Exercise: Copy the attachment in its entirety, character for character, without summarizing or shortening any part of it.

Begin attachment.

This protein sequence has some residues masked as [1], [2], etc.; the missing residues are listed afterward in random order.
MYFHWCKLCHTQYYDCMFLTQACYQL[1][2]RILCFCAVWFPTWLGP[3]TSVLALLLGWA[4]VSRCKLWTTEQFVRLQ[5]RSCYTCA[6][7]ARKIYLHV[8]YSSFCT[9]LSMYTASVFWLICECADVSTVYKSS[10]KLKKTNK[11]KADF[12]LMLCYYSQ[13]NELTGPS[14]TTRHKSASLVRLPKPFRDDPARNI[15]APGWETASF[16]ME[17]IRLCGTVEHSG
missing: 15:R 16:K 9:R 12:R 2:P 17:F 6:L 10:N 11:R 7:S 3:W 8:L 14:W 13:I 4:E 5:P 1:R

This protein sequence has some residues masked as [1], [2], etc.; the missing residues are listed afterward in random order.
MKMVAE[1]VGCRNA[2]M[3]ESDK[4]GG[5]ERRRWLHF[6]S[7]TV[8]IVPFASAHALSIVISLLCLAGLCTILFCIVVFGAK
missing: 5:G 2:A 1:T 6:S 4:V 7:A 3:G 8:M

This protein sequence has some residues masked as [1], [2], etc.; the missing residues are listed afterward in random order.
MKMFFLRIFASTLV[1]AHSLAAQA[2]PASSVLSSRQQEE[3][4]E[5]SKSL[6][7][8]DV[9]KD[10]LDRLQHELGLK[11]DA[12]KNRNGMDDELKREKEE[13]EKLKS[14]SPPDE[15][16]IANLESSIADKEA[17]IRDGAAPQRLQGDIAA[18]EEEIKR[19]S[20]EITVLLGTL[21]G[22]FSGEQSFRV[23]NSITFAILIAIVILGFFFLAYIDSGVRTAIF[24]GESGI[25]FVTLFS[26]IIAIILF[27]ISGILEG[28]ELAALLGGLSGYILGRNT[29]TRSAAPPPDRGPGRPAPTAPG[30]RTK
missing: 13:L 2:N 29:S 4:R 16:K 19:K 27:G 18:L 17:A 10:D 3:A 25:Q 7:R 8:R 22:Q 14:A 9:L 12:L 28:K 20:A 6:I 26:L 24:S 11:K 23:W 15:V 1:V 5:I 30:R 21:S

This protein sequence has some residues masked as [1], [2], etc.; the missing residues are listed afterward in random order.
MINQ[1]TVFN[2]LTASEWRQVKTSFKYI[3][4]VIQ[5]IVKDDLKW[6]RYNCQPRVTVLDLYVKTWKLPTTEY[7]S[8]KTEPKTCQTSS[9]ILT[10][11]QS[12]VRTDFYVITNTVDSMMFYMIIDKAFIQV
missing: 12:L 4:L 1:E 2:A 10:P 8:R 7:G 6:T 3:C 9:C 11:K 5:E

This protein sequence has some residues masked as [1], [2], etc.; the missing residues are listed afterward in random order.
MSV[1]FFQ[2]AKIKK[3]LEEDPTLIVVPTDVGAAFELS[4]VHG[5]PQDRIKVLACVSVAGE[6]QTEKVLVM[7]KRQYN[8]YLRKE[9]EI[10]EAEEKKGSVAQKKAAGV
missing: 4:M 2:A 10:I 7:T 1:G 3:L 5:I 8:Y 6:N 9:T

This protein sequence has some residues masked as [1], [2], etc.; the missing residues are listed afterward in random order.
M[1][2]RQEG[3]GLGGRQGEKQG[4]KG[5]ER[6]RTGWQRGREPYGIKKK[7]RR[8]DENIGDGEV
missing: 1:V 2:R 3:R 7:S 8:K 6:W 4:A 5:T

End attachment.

This protein sequence has some residues masked as [1], [2], etc.; the missing residues are listed afterward in random order.
MYFHWCKLCHTQYYDCMFLTQACYQL[1][2]RILCFCAVWFPTWLGP[3]TSVLALLLGWA[4]VSRCKLWTTEQFVRLQ[5]RSCYTCA[6][7]ARKIYLHV[8]YSSFCT[9]LSMYTASVFWLICECADVSTVYKSS[10]KLKKTNK[11]KADF[12]LMLCYYSQ[13]NELTGPS[14]TTRHKSASLVRLPKPFRDDPARNI[15]APGWETASF[16]ME[17]IRLCGTVEHSG
missing: 15:R 16:K 9:R 12:R 2:P 17:F 6:L 10:N 11:R 7:S 3:W 8:L 14:W 13:I 4:E 5:P 1:R

This protein sequence has some residues masked as [1], [2], etc.; the missing residues are listed afterward in random order.
MKMVAE[1]VGCRNA[2]M[3]ESDK[4]GG[5]ERRRWLHF[6]S[7]TV[8]IVPFASAHALSIVISLLCLAGLCTILFCIVVFGAK
missing: 5:G 2:A 1:T 6:S 4:V 7:A 3:G 8:M

This protein sequence has some residues masked as [1], [2], etc.; the missing residues are listed afterward in random order.
MKMFFLRIFASTLV[1]AHSLAAQA[2]PASSVLSSRQQEE[3][4]E[5]SKSL[6][7][8]DV[9]KD[10]LDRLQHELGLK[11]DA[12]KNRNGMDDELKREKEE[13]EKLKS[14]SPPDE[15][16]IANLESSIADKEA[17]IRDGAAPQRLQGDIAA[18]EEEIKR[19]S[20]EITVLLGTL[21]G[22]FSGEQSFRV[23]NSITFAILIAIVILGFFFLAYIDSGVRTAIF[24]GESGI[25]FVTLFS[26]IIAIILF[27]ISGILEG[28]ELAALLGGLSGYILGRNT[29]TRSAAPPPDRGPGRPAPTAPG[30]RTK
missing: 13:L 2:N 29:S 4:R 16:K 19:K 27:G 18:L 17:A 10:D 3:A 25:Q 7:R 8:R 22:Q 14:A 9:L 12:L 28:K 20:A 6:I 26:L 24:S 11:K 23:W 15:V 1:V 5:I 30:R 21:S

This protein sequence has some residues masked as [1], [2], etc.; the missing residues are listed afterward in random order.
MINQ[1]TVFN[2]LTASEWRQVKTSFKYI[3][4]VIQ[5]IVKDDLKW[6]RYNCQPRVTVLDLYVKTWKLPTTEY[7]S[8]KTEPKTCQTSS[9]ILT[10][11]QS[12]VRTDFYVITNTVDSMMFYMIIDKAFIQV
missing: 12:L 4:L 1:E 2:A 10:P 8:R 7:G 6:T 3:C 9:C 11:K 5:E

This protein sequence has some residues masked as [1], [2], etc.; the missing residues are listed afterward in random order.
MSV[1]FFQ[2]AKIKK[3]LEEDPTLIVVPTDVGAAFELS[4]VHG[5]PQDRIKVLACVSVAGE[6]QTEKVLVM[7]KRQYN[8]YLRKE[9]EI[10]EAEEKKGSVAQKKAAGV
missing: 4:M 2:A 10:I 7:T 1:G 3:L 5:I 8:Y 6:N 9:T

This protein sequence has some residues masked as [1], [2], etc.; the missing residues are listed afterward in random order.
M[1][2]RQEG[3]GLGGRQGEKQG[4]KG[5]ER[6]RTGWQRGREPYGIKKK[7]RR[8]DENIGDGEV
missing: 1:V 2:R 3:R 7:S 8:K 6:W 4:A 5:T